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Psychology Of A Market Participant

"Life will have terrible blows in it, horrible blows, unfair blows. It doesn't matter. And some people recover and others don't. And there I think the attitude of Epictetus is the best. He thought that every missed chance in life was an opportunity to behave well, every missed chance in life was an opportunity to learn something, and that your duty was not to be submerged in self-pity, but to utilize the terrible blow in constructive fashion. That is a very good idea." C. Munger

Throughout our trading careers, both Rich and I have taught dozens upon dozens of people how to trade. Many students have become successful to very successful traders, while other students have not become successful traders. Rich and I truly believe that most people are capable of becoming successful traders, given an experienced teacher who is also a successful trader. However, one of the significant variables that, in our opinion, separates a successful trader from an unsuccessful trader, is the ability to remain unemotional and detached from trading.

Emotions such as fear, greed, frustration and self-pity are among the most corrosive psychological traits that a beginning trader (or anyone) can have. The thought that the market is working against you personally, with the subsequent thought that you will never become a solid, consistent and therefore, successful trader is absolutely incorrect. The sooner a trader can learn to control these negative emotions, the more in control of his trades he will be and the quicker he will progress as a trader.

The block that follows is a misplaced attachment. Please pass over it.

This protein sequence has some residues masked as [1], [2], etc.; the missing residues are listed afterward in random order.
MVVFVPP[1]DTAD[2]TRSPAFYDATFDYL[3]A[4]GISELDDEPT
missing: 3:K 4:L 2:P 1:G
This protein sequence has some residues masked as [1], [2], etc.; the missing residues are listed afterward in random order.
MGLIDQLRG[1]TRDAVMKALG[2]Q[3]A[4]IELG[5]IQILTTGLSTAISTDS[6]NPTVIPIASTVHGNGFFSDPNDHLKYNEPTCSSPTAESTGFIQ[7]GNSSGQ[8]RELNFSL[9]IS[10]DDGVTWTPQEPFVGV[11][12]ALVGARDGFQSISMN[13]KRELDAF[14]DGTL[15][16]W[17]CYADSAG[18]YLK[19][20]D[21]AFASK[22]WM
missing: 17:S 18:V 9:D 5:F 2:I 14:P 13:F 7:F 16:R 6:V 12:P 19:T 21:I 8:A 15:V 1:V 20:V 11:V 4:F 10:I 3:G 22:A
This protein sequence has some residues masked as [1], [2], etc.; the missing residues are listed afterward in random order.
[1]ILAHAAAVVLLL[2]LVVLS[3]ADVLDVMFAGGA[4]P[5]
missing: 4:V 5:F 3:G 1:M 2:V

Fear causes traders to either not take every high probability entry, or to take a few high probability entries, but cut his profits far too quickly. Trading is a game that requires us to take every high probability entry that we see and subsequently let our winners run. Conversely, greed is just as dangerous as fear, as we end up chasing entries and letting profits run too far. Thus, greed causes us to risk too much at the outset of the trade, and causes us to risk the entire trade for another few cents per share.

Commencing with the most obvious counter-argument, the market does not care who you are, how much you are worth, your skill level, experience, intelligence, educational attainment or any other factor. The market is simply a collection of millions of participants, acting to and towards their individual self-interest. It does not matter if you are Buffett, Munger, Icahn, Ackman, Loeb or a guy in Iowa with $1000 in his account. Everyone in the market will lose money on a regular basis. It is how you react to those losses, setbacks and bad days that will determine whether you are successful or not. No one can, in reality, control the market. The market will do what it will do and we must constantly adapt to the market.

Rich and I started our trading careers as fairly inexperienced beginner traders. As such, we both took more than our fair shares of losses. However, one of the variables that separated us from the other traders who quit was our willingness to unemotionally and dispassionately learn from our mistakes. We both internalized the fact that the market is simply a game. Indeed, Buffett has noted that, “Mr. Market, he's kind of a drunken psycho. Some days he gets very enthused, some days he gets very depressed. And when he gets really enthused, you sell to him and if he gets depressed you buy from him. There's no moral taint attached to that.” If you can see the market as thus, the entire endeavor of trading, investing and/or trading options, becomes a game. Our job, simply put, is to adapt to the market, every single day without any emotion, whatsoever.

We will leave you with one final quote, from Mr. Buffett again, who once stated, “[o]bviously if you want to get good at something which is competitive, you have to think about it and practice a lot. You have to keep learning because [the] world keeps changing and competitors keep learning. You have to go to bed wiser than you got up. As you try to master what you are trying to do — people who do that almost never fail utterly. Very few have ever failed with that approach. You may rise slowly, but you are sure to rise.” We could not agree with the Oracle more.

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